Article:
All right, so my stop actions are in place. And again, if I go back here to my very first frame and select that button, I can select Click to Go to Frame and Play. So I'm going to ahead and apply it to that selected button, just by double-clicking on it. And it adds that code to it. Remember, it adds at this very first frame. That's what that little A is. So at the very beginning of this web site is where all my major code is going to live.
So again, here is my code, and I can start to modify it or whatever I need to do. First thing I'm going to do is I'm going to remove this panel off to the side just by clicking that left arrow. There we go. And now I can read this clear, because this comment not only tells me what it does; it gives me instructions on how to modify it. So I need to replace the number 5 with the frame number you want to jump to. Okay, in this case, it's going to be Frame 30, because Frame 30 is where that About content starts to roll in.
All right, and each one's spaced out about 20 frames. So I have just to change that to gotoAndPlay(30). And let's go ahead and test out this button. It's really simple. I still need to apply this, but again, it stops at this point in time. And if I click on this button, it goes to Frame 30, plays it, and then it reaches that second stop action right there and stops. So that's perfect.
You know the next step is to make these other buttons to work, but it follows the same process. Again, I'm going to make sure I'm in Frame 1. I'm going to select the Portfolio button. And keep in mind that I'm not selecting the text. There's text on top. I'm actually selecting the button back there. So I will select Click to Go to Frame and Play. Apply that. And it applies that same code. And still it tells me to modify that frame number. And each one's spaced out about 20 frames.
So this is on Frame 50 is where-- well, actually, let's just double-check that. Yup! There is Frame 50, perfect. So it goes there and it adds this comment. These comments, if I could be honest, are getting kind of annoying because it's just taking up a lot of room. Well, you know what? They're not needed. So I can even delete that right there. Now I can read this better. And if I take a closer look at this code, you can start to see the difference and what's going on here, because it's going to give me my instance name and it adds an event listener to this button that listens for the CLICK.
And on CLICK, it's going to fire off this function right here. So it's great that I list out to this code here. I can modify it further if I wanted to, but in general that's the structure for a common button. All right, let's move on along. Contact button, select it, double-click, Click to Go to Frame and Play. It's about a frame what? 70, right there. That's for the Contact button again. And let's close this, because lastly, I'm just going to select this Home button and do the same thing, which is apply that code.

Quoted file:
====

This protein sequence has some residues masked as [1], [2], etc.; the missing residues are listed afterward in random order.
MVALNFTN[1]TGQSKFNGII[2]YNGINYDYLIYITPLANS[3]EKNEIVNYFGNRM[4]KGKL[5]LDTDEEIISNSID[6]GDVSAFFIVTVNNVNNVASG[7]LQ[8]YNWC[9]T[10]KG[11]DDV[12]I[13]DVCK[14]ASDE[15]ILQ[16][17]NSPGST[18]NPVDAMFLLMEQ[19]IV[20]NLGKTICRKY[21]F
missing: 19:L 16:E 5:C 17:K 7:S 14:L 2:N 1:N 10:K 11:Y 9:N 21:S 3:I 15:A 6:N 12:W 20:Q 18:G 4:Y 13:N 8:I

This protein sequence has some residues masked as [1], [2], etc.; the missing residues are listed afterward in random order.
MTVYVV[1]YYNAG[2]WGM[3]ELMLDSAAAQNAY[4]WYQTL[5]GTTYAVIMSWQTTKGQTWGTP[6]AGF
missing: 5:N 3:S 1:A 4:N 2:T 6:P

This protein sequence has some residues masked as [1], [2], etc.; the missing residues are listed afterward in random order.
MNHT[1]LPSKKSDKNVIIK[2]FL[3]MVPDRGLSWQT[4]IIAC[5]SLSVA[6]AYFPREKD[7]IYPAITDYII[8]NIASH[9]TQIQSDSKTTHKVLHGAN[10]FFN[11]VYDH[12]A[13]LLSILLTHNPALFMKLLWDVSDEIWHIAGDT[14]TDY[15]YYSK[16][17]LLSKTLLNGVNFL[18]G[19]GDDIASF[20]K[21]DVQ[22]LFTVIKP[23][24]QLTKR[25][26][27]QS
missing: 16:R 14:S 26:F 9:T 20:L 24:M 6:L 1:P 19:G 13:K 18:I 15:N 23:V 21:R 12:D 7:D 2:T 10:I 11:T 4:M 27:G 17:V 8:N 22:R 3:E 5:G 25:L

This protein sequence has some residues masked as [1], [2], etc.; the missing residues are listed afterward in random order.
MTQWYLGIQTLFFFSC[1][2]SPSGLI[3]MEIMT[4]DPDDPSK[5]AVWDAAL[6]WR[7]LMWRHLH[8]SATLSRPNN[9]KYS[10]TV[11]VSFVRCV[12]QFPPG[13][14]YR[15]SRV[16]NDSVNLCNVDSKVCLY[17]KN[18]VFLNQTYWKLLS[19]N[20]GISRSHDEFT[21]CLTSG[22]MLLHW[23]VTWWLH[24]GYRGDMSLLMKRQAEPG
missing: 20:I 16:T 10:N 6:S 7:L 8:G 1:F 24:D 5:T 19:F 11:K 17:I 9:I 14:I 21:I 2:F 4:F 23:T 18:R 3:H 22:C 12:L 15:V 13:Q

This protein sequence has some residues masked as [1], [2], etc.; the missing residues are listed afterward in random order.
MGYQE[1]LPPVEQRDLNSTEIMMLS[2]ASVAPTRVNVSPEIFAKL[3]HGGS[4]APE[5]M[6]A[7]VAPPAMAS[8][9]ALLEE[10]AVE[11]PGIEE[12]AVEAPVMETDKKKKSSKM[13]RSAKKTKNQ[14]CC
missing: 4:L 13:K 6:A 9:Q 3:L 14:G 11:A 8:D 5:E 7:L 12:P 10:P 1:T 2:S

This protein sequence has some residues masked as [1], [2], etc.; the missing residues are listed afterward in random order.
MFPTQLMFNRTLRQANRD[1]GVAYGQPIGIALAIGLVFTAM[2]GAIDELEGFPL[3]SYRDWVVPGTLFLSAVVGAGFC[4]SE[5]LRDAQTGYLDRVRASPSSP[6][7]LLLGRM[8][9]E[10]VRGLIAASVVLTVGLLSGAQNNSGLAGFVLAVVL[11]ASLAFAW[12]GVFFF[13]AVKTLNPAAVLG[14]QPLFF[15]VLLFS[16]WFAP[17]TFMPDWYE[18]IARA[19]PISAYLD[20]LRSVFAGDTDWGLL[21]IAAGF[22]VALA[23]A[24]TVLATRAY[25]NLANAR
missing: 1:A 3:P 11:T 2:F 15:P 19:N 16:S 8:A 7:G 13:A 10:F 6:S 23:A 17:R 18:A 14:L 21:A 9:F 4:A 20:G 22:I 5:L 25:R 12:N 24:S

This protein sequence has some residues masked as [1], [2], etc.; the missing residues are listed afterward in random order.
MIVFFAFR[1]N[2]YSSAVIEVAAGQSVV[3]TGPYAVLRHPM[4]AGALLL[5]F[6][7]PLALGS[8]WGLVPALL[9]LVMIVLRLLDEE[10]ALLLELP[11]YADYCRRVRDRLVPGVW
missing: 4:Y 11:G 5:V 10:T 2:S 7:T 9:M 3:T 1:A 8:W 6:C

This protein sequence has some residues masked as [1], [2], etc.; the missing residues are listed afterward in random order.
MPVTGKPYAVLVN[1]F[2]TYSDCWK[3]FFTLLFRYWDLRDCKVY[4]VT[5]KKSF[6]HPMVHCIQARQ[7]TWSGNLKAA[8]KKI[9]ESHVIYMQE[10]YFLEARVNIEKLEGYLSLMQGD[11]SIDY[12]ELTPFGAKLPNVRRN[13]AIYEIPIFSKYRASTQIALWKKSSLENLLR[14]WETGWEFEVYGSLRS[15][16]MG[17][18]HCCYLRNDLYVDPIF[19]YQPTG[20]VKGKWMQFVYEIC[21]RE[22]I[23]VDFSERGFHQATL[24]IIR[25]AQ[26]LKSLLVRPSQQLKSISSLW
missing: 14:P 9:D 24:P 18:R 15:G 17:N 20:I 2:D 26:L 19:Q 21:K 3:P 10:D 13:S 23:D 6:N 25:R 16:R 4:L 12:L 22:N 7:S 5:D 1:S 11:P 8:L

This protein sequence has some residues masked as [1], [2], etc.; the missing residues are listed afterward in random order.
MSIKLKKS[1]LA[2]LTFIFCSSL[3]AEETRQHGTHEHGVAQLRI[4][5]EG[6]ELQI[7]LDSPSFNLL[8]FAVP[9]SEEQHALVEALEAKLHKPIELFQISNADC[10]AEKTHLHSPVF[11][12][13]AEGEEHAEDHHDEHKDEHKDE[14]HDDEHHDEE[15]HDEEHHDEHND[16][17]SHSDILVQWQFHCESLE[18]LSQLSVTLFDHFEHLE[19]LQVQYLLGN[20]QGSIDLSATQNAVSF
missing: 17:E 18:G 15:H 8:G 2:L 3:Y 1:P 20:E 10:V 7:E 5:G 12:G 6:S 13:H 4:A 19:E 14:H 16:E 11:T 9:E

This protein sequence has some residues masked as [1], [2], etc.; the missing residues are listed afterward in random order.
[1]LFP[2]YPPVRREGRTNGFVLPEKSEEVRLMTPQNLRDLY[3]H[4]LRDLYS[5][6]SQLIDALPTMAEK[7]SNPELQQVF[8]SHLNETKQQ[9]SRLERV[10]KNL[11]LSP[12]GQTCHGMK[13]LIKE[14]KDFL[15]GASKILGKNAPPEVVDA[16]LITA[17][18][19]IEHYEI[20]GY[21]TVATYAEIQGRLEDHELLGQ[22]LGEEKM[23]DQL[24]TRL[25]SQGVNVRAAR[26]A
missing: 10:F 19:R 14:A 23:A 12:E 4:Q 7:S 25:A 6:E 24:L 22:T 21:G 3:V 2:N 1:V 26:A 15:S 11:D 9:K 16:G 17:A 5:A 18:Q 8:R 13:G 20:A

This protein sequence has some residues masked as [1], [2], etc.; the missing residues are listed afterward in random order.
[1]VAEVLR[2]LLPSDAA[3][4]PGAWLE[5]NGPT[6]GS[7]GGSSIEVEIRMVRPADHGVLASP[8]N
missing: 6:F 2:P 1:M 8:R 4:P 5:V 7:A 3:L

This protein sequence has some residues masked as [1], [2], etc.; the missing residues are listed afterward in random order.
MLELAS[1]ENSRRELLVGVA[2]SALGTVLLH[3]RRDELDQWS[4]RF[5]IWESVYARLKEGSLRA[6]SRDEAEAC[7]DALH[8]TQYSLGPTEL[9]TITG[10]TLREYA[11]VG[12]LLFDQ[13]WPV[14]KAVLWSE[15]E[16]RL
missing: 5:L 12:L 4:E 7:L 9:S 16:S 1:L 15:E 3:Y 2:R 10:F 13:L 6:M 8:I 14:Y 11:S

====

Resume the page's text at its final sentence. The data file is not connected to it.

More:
All right, and I'll delete that comment. Now, this I want to go to about Frame 10 and play. Now you can also move this code around. Since they are going in order from left -to-right, I can always take this Home button code and drag it up near the top like that. So now it's sort of more in order as they're laid out on this page of the nave bar, so Home, About, Portfolio and Contact. It's looking good.
I will do a Test Movie. Stops where it needs to stop, About section, Portfolio section, Contact section and then Home. So everything works exactly as expected. It's perfect. Code snippets not only provide you the code; it gives you direction on modifying and within minutes, you can have a fully functional web site.
- Understanding web design
- Creating buttons and web graphics in Photoshop
- Formatting text with the Text Layout Framework
- Using the Timeline
- Creating a custom looping animation
- Loading images in a gallery
- Creating invisible buttons
- Adding music and video to a site
- Customizing video playback controls
- Optimizing and publishing a web site
Skill Level Beginner
Q: I followed all the steps and suggestions in the "Adding a progress bar" video, but when I add the progress bar to my web site, I can’t remove it once the index.swf file loads up. The progress bar remains on the homepage and the rest of the pages. How do I make it disappear once the site loads?
A: To make it disappear, just make sure the progress bar is only in frame 1. If it’s on its own layer, then right-click on the 2nd frame in that same layer and select "Insert Blank Keyframe." That will make it disappear.
Q: Despite following the steps in the "Adding a progress bar" video, I cannot figure out how to keep the progress bar from appearing on a movie that has finished loading. How can I make the progress bar disappear?
A: Just add the red line below to the preloader.fla file. This will make the progress bar invisible: